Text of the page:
Review: The Selfish Giant

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Clio Barnard’s first brush with filmmaking was with The Arbor (2010), a bold and innovative docu-drama focusing on the playwright Andrea Dunbar in her formative years growing up on a dilapidated Bradford council estate. Much of its innovation stemmed from a device whereby actors playing parts based on real figures in Dunbar’s life would lip-synch to their recorded testimony. There is a sense with this that the actors are vessels for their words, and de-familiarises the audience with its tension between states of being. It also provides a unique spin on the verbatim play, and the jarring dissonance between voice and actor seem to deliberately make the audience more attuned to the words themselves rather than who said them. This may have been influenced by Brecht’s plays and the supposed ‘distancing effect’, whereby techniques were used to distance the audience from any emotional engagement.

There are no such complex, Brechtian inflected effects on display within The Selfish Giant however. Adapted from an Oscar Wilde children’s story of the same name it follows a comparatively conventional blueprint of the sort of grim, granular social realism synonymous with much British drama. The cinematography for instance is resonant of a Lynne Ramsey’s Ratcatcher (1999) with its saturated colour palette and soft focus scenes of industrial wastelands, and there are also elements such as a connection with animals that somewhat inevitably draws comparisons with the Ken Loach classic Kes (1969).

As-well as its milieu, the film’s central protagonists ‘Arbor’ and ‘Swifty’ are also characters very much in the mould of social realism. Both being from low economic backgrounds and with brittle, bone china families they have an evident and eminent brotherly bond between one another that seems to act as a protective blanket from the harsh and unforgiving world that they inhabit. The intensity of their bond recalls the Shane Meadow’s film A Room for Romeo Brass (1999), and like this film the two are inseparable but wildly differing in both the shapes of their bodies and their personalities. Whilst Arbor is a small, scrawny tearaway with ADHD and anger problems, Swifty is a large, slow and sensitive boy who has a love of horses.

Wilde’s Victorian era children’s tale tells of how two children trespass upon the garden of a giant. In the film this dynamic is transfigured when Arbor and Swifty, after hearing of the money making potential of scrap, intrude upon a scrap metal yard run by a man ironically called Kitten who embodies this ‘giant’. Kitten is crooked and embittered, a warped Stig of the dump figure. Seemingly bereft of morals he calculatedly exploits the two boys for his own ends, and the scenes involving him are often deeply sinister and unsettling. Kitten also arranges for Swifty to become involved in a horse and cart drag race on a motorway, and the race itself is one of the most vivid of all the film’s set pieces in its astonishing intensity and kinetic dynamism.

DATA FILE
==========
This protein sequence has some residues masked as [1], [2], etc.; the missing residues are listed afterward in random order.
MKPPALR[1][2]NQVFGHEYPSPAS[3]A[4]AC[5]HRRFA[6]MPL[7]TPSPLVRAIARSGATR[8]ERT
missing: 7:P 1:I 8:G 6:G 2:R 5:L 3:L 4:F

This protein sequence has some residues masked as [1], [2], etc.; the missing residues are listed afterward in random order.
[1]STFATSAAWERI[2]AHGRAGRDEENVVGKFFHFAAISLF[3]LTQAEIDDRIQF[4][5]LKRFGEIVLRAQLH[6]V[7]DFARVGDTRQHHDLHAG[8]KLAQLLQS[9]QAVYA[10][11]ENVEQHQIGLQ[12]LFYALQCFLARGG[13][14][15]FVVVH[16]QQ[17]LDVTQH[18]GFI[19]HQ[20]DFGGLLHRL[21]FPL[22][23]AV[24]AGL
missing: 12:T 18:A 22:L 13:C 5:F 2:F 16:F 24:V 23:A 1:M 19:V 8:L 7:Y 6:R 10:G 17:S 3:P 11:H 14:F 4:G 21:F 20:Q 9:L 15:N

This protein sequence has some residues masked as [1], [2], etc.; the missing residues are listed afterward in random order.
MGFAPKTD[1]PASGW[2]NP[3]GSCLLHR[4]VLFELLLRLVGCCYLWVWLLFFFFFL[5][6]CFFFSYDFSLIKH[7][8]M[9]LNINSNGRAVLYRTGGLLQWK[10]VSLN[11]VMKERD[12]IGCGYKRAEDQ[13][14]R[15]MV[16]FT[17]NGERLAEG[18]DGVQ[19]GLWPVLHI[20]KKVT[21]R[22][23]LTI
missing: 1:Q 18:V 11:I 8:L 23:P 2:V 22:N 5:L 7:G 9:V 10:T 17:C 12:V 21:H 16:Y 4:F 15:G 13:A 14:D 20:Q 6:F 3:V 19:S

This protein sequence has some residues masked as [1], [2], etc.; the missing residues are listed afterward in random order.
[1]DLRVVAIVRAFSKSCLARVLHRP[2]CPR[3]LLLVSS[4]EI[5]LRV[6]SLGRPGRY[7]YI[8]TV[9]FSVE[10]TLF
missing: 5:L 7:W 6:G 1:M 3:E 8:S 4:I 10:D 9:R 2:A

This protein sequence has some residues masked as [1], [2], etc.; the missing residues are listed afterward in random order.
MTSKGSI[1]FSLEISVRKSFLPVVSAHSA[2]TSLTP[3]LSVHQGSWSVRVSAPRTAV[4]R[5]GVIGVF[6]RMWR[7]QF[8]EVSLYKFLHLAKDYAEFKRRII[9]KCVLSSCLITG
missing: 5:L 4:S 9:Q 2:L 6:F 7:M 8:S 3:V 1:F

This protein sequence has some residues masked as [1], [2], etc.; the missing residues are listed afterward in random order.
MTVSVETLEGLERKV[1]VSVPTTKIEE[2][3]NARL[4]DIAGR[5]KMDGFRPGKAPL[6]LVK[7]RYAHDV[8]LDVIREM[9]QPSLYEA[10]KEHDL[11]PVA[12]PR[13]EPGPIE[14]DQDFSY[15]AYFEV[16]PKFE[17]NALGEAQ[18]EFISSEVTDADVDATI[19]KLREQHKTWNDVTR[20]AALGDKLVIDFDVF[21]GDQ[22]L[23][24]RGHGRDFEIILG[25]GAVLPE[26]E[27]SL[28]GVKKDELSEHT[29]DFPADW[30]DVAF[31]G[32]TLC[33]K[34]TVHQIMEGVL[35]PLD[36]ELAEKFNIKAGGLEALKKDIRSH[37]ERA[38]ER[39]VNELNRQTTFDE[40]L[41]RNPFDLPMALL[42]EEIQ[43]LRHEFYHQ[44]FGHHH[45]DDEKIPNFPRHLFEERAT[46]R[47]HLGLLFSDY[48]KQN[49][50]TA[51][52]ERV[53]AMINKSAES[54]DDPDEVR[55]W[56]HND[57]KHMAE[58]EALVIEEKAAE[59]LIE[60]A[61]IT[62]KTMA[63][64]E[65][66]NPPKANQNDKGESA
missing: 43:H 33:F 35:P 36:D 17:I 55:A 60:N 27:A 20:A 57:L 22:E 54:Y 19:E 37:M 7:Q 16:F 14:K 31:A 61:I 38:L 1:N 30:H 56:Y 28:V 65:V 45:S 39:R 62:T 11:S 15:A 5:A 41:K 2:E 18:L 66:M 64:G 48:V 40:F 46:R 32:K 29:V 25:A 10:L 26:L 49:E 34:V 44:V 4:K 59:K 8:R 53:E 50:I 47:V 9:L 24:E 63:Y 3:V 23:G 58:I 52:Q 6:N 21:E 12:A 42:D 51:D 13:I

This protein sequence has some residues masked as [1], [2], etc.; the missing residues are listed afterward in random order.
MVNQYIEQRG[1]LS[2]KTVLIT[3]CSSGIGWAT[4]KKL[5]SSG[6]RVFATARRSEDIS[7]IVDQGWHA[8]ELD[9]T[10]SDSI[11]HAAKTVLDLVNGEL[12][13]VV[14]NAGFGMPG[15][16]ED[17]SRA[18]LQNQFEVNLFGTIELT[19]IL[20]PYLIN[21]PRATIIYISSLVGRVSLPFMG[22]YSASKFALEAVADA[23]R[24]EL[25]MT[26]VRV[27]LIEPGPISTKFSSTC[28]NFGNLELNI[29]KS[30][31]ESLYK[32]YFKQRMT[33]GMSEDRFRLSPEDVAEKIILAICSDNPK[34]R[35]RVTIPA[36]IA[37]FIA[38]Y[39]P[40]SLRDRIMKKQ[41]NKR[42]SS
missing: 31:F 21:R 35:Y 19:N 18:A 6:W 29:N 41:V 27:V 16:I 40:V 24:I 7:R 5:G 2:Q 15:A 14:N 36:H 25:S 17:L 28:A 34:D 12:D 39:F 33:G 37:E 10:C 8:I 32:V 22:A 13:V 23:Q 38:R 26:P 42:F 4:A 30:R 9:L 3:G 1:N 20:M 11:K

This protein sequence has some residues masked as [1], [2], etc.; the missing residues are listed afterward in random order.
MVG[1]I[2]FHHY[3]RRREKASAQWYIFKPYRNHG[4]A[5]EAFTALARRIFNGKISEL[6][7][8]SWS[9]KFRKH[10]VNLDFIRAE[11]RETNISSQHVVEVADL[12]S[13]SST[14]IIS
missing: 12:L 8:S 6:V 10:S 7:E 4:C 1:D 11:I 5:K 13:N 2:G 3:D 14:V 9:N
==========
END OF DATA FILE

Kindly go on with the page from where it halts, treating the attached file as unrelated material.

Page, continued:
By contrast to such unchained, frenetic scenes as the drag race there are also shots which reflect a certain spiritual lyricism which even flirts and skirts with the tropes of magic realism; for instance there are numerous close-ups of the eyes of a horse and then later when a character is present only metaphysically within the action. As-well as the abstract, truncating effect of the camera’s closeness, the camera’s height is also creative and charged with meaning. It similarly restricts a totality of vision by often maintaining a low camera height, and this technique is wonderfully effective in its adopting of a child’s perspective alongside our two prepubescent protagonists, and recalls the wonderfully employed low camera positions in the Lynne Ramsey short Gasman (1998) in this regard.

For all its possible gentle, lyrical moments and occasional glimmers of relief, The Selfish Giant is a film that is predominantly cut through with a raging black sea of torment as the brutal reality of their world being a gaping stigmata emitting nothing but pain and suffering is rendered with unflinching and unerring focus by Barnard. Influences may abound, but this doesn’t in any way detract from what is an affecting and genuinely compelling film directed by one of the keenest talents working in British cinema today.

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